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I have an embedded Linux platform (the Beagleboard, running Angstrom Linux) with two devices connected:

  • a Laser range finder (Hokuyo UTM 30) connected via USB
  • a custom external board connected via SPI

We have a written a Linux kernel module which is responsible for the SPI data transfer. It has an IRQ handler in which spi_async is called which in turn causes an async callback method to be called.

My C++ application consists of three threads:

  • a main thread for data processing
  • a laser polling thread
  • an SPI polling thread

I am experiencing problems which seem to be caused by how the modules described above interact.

  • When I switch off the USB device (laser range finder) I receive all SPI messages correctly (1 message every 3ms, message length divided by data rate is <1ms), independent from thread scheduling
  • When I switch on the USB device and I run my program with normal thread scheduling (SCHED_OTHER, priority 0, no nice level set) about 1% of the messages is "lost" because the callback method of spi_async is running when the next IRQ occurs (I could handle this case differently in order not to loose the messages, so this is not a big issue.)
  • With the USB device turned on and I run the program with SCHED_RR and

    • priority = 10 for main thread
    • priority = 10 for SPI reading thread
    • priority = 4 for USB/Laser polling thread

    then I am loosing 40% of the messages because the IRQ is triggered again before the spi-callback method is called! (I could still maybe find a workaround, but the problem is that I need fast response times which can no longer be reached in this case). I need to use the thread scheduling and the laser device so I am looking for a way to solve this case.

Question 1:

My assumption was that IRQ handlers and the callbacks triggered by spi_async in kernel space have higher priority than any thread running in user space (no matter if SCHED_RR or SCHED_OTHER). This would mean that turning to SCHED_RR in my application shouldn't slow down SPI transfer, but this seems very wrong. Is it?

Question 2:

How can I determine what happens here? Which debugging aids exist? (Or maybe you don't need any further information?) The main question for me is: why do I experience the problems only when the laser device is turned on. Could the USB driver consume so much time?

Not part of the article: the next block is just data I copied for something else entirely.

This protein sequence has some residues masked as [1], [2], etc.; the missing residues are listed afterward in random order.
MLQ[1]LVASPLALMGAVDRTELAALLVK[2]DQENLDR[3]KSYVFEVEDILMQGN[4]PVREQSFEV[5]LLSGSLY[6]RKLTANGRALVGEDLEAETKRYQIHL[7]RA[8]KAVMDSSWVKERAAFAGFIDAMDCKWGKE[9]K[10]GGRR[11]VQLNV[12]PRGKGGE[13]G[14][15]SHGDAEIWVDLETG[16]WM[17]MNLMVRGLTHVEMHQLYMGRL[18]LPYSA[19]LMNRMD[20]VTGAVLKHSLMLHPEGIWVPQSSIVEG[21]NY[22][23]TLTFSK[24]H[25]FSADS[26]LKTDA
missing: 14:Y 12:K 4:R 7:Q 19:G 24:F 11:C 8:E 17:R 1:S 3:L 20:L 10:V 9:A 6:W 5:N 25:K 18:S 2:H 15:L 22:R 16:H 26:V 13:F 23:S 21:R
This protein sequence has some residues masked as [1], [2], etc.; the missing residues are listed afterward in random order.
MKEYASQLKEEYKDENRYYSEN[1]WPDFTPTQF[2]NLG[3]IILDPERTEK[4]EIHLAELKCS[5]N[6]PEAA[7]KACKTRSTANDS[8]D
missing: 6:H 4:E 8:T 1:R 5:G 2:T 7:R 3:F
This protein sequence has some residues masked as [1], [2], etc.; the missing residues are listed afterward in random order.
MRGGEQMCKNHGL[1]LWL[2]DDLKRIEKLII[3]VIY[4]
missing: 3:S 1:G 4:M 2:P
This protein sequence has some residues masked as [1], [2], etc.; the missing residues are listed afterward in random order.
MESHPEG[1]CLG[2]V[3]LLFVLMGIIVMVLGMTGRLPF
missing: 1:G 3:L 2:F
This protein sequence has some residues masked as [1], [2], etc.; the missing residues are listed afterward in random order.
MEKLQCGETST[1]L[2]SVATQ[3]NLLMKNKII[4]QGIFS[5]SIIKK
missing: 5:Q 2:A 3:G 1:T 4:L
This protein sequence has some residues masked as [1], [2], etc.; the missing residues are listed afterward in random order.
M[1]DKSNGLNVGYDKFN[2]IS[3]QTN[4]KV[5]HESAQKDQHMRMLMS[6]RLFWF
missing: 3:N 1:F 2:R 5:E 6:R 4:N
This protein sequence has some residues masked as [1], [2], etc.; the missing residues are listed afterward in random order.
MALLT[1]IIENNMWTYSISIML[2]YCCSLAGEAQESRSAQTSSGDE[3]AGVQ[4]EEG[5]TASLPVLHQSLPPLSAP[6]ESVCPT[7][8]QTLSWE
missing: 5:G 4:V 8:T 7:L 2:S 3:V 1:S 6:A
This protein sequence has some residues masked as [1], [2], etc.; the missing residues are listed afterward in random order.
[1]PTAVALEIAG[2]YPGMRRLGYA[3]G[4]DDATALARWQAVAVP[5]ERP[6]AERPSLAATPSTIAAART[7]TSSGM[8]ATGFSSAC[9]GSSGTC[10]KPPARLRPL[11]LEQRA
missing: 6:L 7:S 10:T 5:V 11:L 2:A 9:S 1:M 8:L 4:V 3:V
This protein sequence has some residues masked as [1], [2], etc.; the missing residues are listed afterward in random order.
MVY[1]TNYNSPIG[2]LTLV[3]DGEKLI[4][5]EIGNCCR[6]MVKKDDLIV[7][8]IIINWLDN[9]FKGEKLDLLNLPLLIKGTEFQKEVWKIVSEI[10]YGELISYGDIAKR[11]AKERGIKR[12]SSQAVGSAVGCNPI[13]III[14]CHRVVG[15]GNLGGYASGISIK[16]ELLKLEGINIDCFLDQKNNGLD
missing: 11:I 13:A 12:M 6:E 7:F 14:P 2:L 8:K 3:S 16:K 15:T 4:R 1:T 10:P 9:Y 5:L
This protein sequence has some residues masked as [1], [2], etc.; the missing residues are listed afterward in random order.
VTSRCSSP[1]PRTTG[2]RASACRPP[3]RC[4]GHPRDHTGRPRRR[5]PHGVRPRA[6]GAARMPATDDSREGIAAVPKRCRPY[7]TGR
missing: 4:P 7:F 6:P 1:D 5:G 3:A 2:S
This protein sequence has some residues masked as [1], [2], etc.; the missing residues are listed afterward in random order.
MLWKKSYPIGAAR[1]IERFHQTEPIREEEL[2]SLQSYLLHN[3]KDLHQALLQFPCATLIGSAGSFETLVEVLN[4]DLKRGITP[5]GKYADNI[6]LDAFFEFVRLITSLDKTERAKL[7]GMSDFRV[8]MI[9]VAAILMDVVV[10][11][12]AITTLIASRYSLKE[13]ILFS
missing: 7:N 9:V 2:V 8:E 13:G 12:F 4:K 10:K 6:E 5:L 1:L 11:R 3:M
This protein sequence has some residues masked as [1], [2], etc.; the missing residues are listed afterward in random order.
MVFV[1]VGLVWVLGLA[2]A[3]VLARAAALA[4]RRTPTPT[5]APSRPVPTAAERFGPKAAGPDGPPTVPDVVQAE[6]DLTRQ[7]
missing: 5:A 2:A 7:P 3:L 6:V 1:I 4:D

----- EDIT:

I have made the following observation:

The spi_async's callback calls wake_up_interruptible(&mydata->readq); (with wait_queue_head_t readq;). From the user space (my app) I call a function which results in poll_wait(file, &mydata->readq, wait); When the poll returns the user space calls read().

  • When my application runs with SCHED_OTHER I can see that the callback method first finishes before the read() method in my kernel module is entered.
  • When my application runs with SCHED_RR read is entered before exiting the callback.

This seems to proof that the priority of the user space threads is higher than the callback method's context's priority. Is there any way to change this behaviour and still have SCHED_RR for my application's threads?

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What are your threads doing when there's nothing to do ?(i.e. are they spinning/polling something, or somehow blocking ? If they're spinning somewhere, you'll eat a ton of cpu, and latency will skyrocket under a realtime scheduler) – nos Oct 6 '11 at 16:37
the main thread blocks when it has finished its processing (usually 0.5ms), the laser thread blocks when there is no data on the serial connection and the spi threads blocks when there are no new SPI messages. CPU load is <50%. – Philipp Oct 6 '11 at 17:48
The only way to mess with delayed work priority is to modify the spi master driver. – shodanex Oct 7 '11 at 12:47

1 Answer 1

Not all kernel thread have an RT priority. Imagine a periodically waking up thread that needs to do some background work is waking up. You don't want this thread to preemt your RT thread. So I guess your first assumption is wrong.

Based on your other questions :

  • your main processing loop receives SPI data through a queue
  • the spi processing thread feeds the main processing queue

It seems your main processing thread get in the way of the spi driver thread responsible for the spi data transfer.

Here is what happens :

  • an IRQ is fired
  • spi_async is called, which means a data transfer is queued, that will be picked up by a thread created by the spi master driver.
  • spi master thread compete with your main processing thread, the laser thread, but this kernel thread has not RT priority, so it looses every time one of the RR thread is running.

What you can do is going back to normal scheduling, while playing with the various CONFIG_PREEMPT_ options. Or mess with the spi master driver, to ensure that any delayed work is queued with enough priority. Or even not queued at all.

share|improve this answer
The documentation for spi_sync says: "This call may only be used from a context that may sleep" which is not the case for the IRQ, right? – Philipp Oct 6 '11 at 16:36
right, but do you have to use spi_async ? – shodanex Oct 6 '11 at 16:42
Ok, the current kernel API is entirely async, with some sync wrapper. – shodanex Oct 6 '11 at 17:10
You can use request_threaded_irq and call functions that may sleep in irq handler. – user1034749 Nov 14 '11 at 20:43

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